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Tuesday, September 26, 2000 - Page updated at 12:00 AM

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ERIK LACITIS

Buying into an e-mail, and seeing slim returns

Seattle Times staff columnist

Today we will meet two people who took the plunge. They bit on the lure that greets millions of Americans for whom checking their e-mail is part of the morning ritual:

"Make $50,000 in 90 days!" Hmm, hmm. Hook, line and sinker.

These days, your e-mail not only contains a letter from your cousin in Oregon, and that stern inter-office memo about annual goals, but a considerable amount of "bulk mailings." People have told me that bulk mailings outnumber the real e-mail they get by 3-to-1, which is why there is a second part to the morning e-mail ritual: hitting the "delete" button.

That is what Jean Dubois, 75, and Matt McKinney, 32, usually would have done. But there was this one e-mail offer being forwarded everywhere . . .

"First thing I knew, I was reading on - and on," Jean told me. "Johnathon Rourke is long-winded but convincing. I loved his letter. Thought about it. Thought about it some more. The thing I liked about it, the way it differed from the standard chain letter, was that instead of putting your name on the bottom of the list, where your chances of seeing any actual money were slim, you put yourself first."

Last Friday I wrote about Johnathon Rourke, who exults in his e-mail:

". . . in 1979 my business began falling off . . . In mid-December, I received this program. . . . Here was a MONEY-MAKING MACHINE . . . Initially I sent out 10,000 e-mails . . . By March 1 . . . I received $58,000 . . . GET STARTED TODAY: PLACE YOUR ORDER FOR THE FOUR REPORTS NOW. Note: ALWAYS SEND $5 CASH . . ."

I believe more people have read Rourke's forwarded e-mail than all of this year's best-selling books combined. So in that first column, I asked Rourke to contact me after various efforts to locate him failed.

The elusive Rourke has yet to call, but I did talk to a couple of people who read his e-mail, and believed.

Chris Bourne, of Bothell, told me about her mom, Jean Dubois, of Golden, Colo. Jean thought the Rourke e-mail was such an opportunity that she suggested Chris get in on the action. Forget it, said the daughter. But Jean plunged on.

Let's bottom-line the results. Jean sent $5 cash for one of the reports - to a plumber in California, who actually sent her all four. The reports are rudimentary explanations of how to send bulk e-mail (hire a reputable company specializing in such matters) plus the "secrets" of multilevel marketing (there are millions of potential customers out there!).

Next, Jean spent $194 paying a bulk-mailer to send a copy of Rourke's letter to 100,000 e-mail addresses. That was in June. So far, she's gotten one $5 bill. Jean felt so bad she offered to send it back to her lone customer. Keep it, she was told.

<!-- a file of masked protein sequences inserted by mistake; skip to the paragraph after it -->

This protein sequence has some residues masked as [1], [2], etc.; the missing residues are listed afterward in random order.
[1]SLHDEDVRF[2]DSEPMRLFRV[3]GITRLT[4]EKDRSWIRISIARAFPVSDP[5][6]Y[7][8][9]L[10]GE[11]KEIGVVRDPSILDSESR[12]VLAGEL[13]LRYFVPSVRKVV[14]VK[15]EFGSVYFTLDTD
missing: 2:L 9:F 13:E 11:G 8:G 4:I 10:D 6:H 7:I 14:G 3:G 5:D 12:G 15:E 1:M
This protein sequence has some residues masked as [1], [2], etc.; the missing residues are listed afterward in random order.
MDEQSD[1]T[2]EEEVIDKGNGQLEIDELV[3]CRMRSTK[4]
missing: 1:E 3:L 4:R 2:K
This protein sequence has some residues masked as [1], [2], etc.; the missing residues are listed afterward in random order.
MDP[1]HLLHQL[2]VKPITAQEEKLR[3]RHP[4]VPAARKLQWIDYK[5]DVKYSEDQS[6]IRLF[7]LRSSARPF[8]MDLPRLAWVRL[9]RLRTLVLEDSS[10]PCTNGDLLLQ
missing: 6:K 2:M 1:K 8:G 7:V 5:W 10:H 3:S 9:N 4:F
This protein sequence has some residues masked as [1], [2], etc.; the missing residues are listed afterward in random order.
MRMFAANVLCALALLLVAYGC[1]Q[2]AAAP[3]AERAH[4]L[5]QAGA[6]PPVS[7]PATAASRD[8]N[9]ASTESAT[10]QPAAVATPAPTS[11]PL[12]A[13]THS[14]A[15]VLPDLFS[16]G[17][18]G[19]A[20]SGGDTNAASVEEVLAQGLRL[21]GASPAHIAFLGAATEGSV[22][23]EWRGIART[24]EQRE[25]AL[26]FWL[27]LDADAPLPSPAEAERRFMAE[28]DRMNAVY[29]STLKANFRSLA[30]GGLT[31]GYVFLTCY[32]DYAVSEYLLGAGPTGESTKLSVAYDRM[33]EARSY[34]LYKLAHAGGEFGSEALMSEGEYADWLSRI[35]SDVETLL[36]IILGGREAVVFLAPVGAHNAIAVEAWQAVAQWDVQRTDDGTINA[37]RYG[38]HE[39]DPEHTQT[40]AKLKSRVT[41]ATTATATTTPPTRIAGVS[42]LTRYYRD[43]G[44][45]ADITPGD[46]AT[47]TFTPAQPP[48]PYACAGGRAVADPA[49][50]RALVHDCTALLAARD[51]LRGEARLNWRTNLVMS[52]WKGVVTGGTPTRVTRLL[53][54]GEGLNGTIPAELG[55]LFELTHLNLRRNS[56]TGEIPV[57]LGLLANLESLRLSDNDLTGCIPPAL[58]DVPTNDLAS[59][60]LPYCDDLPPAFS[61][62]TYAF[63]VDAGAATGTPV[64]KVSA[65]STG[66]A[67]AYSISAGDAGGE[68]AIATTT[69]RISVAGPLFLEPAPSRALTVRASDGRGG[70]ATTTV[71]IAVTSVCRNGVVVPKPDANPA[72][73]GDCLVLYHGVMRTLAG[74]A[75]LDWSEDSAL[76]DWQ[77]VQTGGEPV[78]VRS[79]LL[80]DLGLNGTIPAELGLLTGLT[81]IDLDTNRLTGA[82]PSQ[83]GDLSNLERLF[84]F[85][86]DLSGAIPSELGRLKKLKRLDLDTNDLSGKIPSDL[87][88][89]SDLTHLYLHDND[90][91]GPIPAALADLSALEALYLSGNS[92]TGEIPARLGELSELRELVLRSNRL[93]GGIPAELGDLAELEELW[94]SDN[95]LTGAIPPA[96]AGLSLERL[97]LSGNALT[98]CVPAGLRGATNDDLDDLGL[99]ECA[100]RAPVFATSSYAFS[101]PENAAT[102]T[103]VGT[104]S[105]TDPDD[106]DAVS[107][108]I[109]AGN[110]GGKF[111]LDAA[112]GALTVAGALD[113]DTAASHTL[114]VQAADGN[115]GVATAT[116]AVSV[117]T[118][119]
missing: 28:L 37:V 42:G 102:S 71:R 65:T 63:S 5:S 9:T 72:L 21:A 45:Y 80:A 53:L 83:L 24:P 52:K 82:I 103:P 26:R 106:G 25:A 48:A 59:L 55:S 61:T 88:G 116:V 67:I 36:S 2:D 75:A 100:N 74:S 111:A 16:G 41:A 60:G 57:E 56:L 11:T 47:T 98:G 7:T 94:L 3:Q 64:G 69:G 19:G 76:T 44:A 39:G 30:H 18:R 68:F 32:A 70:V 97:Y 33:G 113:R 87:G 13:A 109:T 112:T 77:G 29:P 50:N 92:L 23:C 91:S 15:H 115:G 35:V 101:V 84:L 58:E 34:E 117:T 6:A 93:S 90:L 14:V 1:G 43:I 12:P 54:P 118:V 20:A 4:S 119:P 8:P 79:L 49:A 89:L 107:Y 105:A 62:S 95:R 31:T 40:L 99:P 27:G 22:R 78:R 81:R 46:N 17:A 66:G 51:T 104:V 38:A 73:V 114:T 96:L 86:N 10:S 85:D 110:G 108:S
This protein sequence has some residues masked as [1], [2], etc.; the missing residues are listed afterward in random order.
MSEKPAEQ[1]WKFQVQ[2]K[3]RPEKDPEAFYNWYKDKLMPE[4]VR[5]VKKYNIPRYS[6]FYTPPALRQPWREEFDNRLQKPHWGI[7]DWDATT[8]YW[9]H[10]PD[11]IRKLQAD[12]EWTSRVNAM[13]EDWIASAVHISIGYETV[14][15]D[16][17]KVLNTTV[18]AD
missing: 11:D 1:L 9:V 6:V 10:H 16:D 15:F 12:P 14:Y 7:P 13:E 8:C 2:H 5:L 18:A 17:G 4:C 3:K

All right, let's hear how it went for Matt McKinney, 32, of Wenatchee, who works in housekeeping at a hospital.

Matt spent $5 to get his Rourke reports. Then he spent $100 for 100,000 e-mail addresses. Then Matt spent a whole bunch of hours programming his home computer to send out the 100,000 e-mails. In the past three weeks, Matt has gotten 22 $5 bills in the mail; since his cash investment was $105, his profit has been, let's see, something like $5?

As a bonus, Matt also has gotten a nasty note from his Internet provider, MSN, telling him to quit sending unsolicited e-mails. Matt decided to try his luck on some other fantastic Internet offers.

He signed up with a nutritional-products firm (multilevel marketing, naturally), and paid $1,650 to have 3,000 fliers sent out. So far, his 10 active customers have netted Matt a total of $42.

Matt also is paying $29.95 a month to have his name on a multimarketing Web site selling goods such as, you guessed it, multimarketing books. "I don't think I've sold a damn book yet," Matt said.

Talking to Jean, it sounded as if the e-mail lures don't sound so luring anymore.

As for Matt, I think what he told me would bring a smile to Johnathon Rourke, or whoever did write that "make $50,000" e-mail.

"Someday I want to be my own boss," Matt sighed. "I think a couple of these things will work out for me. Yeah, I think they will."

We might be in the digital age, but some things never, ever change.

Erik Lacitis' column runs Sunday, Tuesday and Friday. His phone number is 206-464-2237. His e-mail address is: elacitis@seattletimes.com.

Copyright (c) 2000 Seattle Times Company, All Rights Reserved.

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